Snow­den: I want to go home, but can’t

Tech­ni­cian who re­leased US se­crets says he would not face a fair trial

China Daily (Canada) - - CHINA - By AGENCE FRANCEPRESSE in Wash­ing­ton

Na­tional Se­cu­rity Agency in­tel­li­gence leaker Ed­ward Snow­den said in a tele­vi­sion in­ter­view on Wed­nes­day that he wants to re­turn home from ex­ile in Rus­sia, but he knows he will face es­pi­onage charges if he does.

He said he can­not re­turn to face trial be­cause of the “ex­tra­or­di­nary charges” laid against him, which would bar him from us­ing clas­si­fied in­for­ma­tion in his de­fense.

In the in­ter­view with NBC — his first US tele­vi­sion in­ter­view since the scan­dal broke al­most a year ago — he also de­fended his mas­sive leak of US in­tel­li­gence se­crets, say­ing “mas­sive” abuses of the US Con­sti­tu­tion left him no choice.

“If I could go any­where in the world, that place would be home,” Snow­den said al­most a year to the day since he re­vealed a stun­ning US sur­veil­lance drag­net min­ing data from phones and In­ter­net com­pa­nies around the world, in­clud­ing Europe.

“From day one, I said I’m do­ing this to serve my coun­try. Whether amnesty or clemency is a pos­si­bil­ity, that’s for the pub­lic to de­cide,” he told NBC.

And he sought to de­fend him­self against charges led by the US ad­min­is­tra­tion that he is a hacker and a traitor who en­dan­gered lives by re­veal­ing the ex­tent of the NSA spy­ing pro­gram through the Bri­tish daily The Guardian.

“The re­al­ity is the sit­u­a­tion de­ter­mined that this needed to be told to the pub­lic. You know, the Con­sti­tu­tion of the United States has been vi­o­lated on a mas­sive scale,” he said.

“How can it be said that this harmed the coun­try when all three branches of govern­ment have made re­forms as a re­sult?” Snow­den asked, look­ing re­laxed and calm dur­ing the in­ter­view in a Moscow ho­tel. ‘Trained as a spy’

Snow­den also al­leged he was not just a low-level con­trac­tor work­ing for the CIA, as the White House has re­peat­edly said.

“I was trained as a spy in sort of the tra­di­tional sense of the word in that I lived and worked un­der­cover over­seas — pre­tend­ing to work in a job that I’m not — and even be­ing as­signed a name that was not mine,” he told NBC.

Snow­den said he had worked covertly as “a tech­ni­cal ex­pert” for the Cen­tral In­tel­li­gence Agency and the Na­tional Se­cu­rity Agency.

But Na­tional Se­cu­rity Ad­vi­sor Su­san Rice dis­puted his con­tention, re­ply­ing “no” when asked by CNN if he had been a highly trained un­der­cover spy.

Snow­den blamed the United States for forc­ing him into ex­ile in Rus­sia.

“The re­al­ity is, I never in­tended to end up in Rus­sia,” he said in the in­ter­view recorded clan­des­tinely last week in Moscow.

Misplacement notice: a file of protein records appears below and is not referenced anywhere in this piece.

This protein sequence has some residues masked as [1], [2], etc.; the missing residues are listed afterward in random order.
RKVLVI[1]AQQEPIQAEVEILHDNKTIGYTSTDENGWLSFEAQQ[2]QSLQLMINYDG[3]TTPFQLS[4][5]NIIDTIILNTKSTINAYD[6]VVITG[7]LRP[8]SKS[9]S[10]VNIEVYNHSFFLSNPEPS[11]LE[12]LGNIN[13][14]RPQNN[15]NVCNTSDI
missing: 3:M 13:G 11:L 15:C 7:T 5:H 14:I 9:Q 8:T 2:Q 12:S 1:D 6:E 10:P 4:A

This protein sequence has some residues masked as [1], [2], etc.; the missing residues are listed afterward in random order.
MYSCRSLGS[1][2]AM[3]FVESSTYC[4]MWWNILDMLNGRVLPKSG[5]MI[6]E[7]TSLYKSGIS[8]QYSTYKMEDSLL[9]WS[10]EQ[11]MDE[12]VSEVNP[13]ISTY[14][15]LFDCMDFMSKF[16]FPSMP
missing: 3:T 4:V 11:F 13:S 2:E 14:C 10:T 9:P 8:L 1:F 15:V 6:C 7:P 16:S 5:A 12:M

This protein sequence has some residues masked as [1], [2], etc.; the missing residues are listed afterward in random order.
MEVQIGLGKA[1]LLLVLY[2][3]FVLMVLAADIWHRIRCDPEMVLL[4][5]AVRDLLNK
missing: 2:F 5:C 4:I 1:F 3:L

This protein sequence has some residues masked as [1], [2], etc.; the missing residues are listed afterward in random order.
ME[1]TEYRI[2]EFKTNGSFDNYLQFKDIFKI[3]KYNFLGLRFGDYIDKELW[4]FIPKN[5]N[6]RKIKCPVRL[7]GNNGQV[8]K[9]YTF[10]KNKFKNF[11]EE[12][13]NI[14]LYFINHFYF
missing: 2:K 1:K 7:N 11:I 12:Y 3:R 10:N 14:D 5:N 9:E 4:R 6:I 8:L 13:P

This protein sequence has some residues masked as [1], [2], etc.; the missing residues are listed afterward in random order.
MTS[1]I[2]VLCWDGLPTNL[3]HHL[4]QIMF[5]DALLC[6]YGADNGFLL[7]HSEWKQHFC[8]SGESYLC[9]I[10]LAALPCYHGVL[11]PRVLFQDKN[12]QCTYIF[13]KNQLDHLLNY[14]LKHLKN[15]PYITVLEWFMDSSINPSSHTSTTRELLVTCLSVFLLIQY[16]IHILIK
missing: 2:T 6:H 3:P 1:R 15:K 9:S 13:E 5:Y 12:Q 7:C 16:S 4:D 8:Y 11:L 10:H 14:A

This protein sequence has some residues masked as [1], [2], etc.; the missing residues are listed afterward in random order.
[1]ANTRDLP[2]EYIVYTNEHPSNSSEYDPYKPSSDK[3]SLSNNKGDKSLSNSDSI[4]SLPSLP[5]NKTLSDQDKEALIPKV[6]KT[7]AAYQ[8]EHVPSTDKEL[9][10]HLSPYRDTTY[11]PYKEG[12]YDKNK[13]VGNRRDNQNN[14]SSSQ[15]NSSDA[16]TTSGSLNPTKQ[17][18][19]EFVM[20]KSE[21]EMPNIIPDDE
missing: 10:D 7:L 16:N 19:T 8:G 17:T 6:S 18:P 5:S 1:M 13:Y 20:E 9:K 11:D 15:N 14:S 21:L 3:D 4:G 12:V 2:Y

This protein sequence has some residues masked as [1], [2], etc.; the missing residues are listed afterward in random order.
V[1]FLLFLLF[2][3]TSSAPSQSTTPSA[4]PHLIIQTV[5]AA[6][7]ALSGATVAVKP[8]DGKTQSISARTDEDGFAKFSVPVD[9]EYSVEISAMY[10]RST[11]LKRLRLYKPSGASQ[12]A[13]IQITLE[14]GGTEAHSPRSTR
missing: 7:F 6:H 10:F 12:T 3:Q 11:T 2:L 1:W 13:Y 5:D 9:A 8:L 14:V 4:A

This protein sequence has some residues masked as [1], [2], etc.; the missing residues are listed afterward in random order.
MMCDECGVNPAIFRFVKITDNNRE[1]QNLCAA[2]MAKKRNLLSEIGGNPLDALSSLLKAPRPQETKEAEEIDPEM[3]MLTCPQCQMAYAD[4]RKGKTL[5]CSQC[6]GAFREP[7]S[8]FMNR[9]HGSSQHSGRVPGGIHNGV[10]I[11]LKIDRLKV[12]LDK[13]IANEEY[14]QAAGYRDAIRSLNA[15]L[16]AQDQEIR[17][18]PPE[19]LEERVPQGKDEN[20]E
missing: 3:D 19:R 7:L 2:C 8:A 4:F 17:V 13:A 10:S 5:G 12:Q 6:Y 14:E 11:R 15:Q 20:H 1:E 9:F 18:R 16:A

“I had a flight booked to Cuba on­wards to Latin Amer­ica and I was stopped be­cause the United States govern­ment de­cided to re­voke my pass­port and trap me in Moscow Air­port,” Snow­den told NBC.

Snow­den was granted asy­lum by Rus­sia in Au­gust af­ter spend­ing weeks holed up in Moscow’s Shereme­tyevo Air­port, hav­ing flown in from Hong Kong.

His tem­po­rar y asy­lum ex­pires on Aug 1 and Snow­den said, “if the asy­lum looks like it’s go­ing to run out, then, of course, I would ap­ply for an ex­ten­sion”.

Top US of­fi­cials laughed off the idea of grant­ing Snow­den clemency. Sec­re­tary of State John Kerry said the 30-yearold for­mer CIA em­ployee should “man up” and re­turn to face trial.

“This is a man who has be­trayed his coun­try,” Kerry told CBS News. “He should man up and come back to the US.”

“The fact is, he has dam­aged his coun­try very sig­nif­i­cantly. I find it sad and dis­grace­ful.”

Snow­den said he had had no con­tact with Rus­sian Pres­i­dent Vladimir Putin since he was given in asy­lum, and he de­nied he was be­ing paid by the Rus­sian govern­ment.

And he said he missed his fam­ily, col­leagues and his work, in­sist­ing he was a pa­triot, still serv­ing the US govern­ment.

“Some­times to do the right thing you have to break a law,” he in­sisted.

“Be­ing a pa­triot doesn’t mean pri­or­i­tiz­ing ser­vice to govern­ment above all else. Be­ing a pa­triot means know­ing when to pro­tect your coun­try, know­ing when to pro­tect your con­sti­tu­tion,” he added.

“I may have lost my abil­ity to travel, but I have gained the abil­ity to go to sleep at night, put my head on the pil­low and feel com­fort­able that I have done the right thing even when it was the hard thing. I’m com­fort­able with that,” Snow­den con­cluded.

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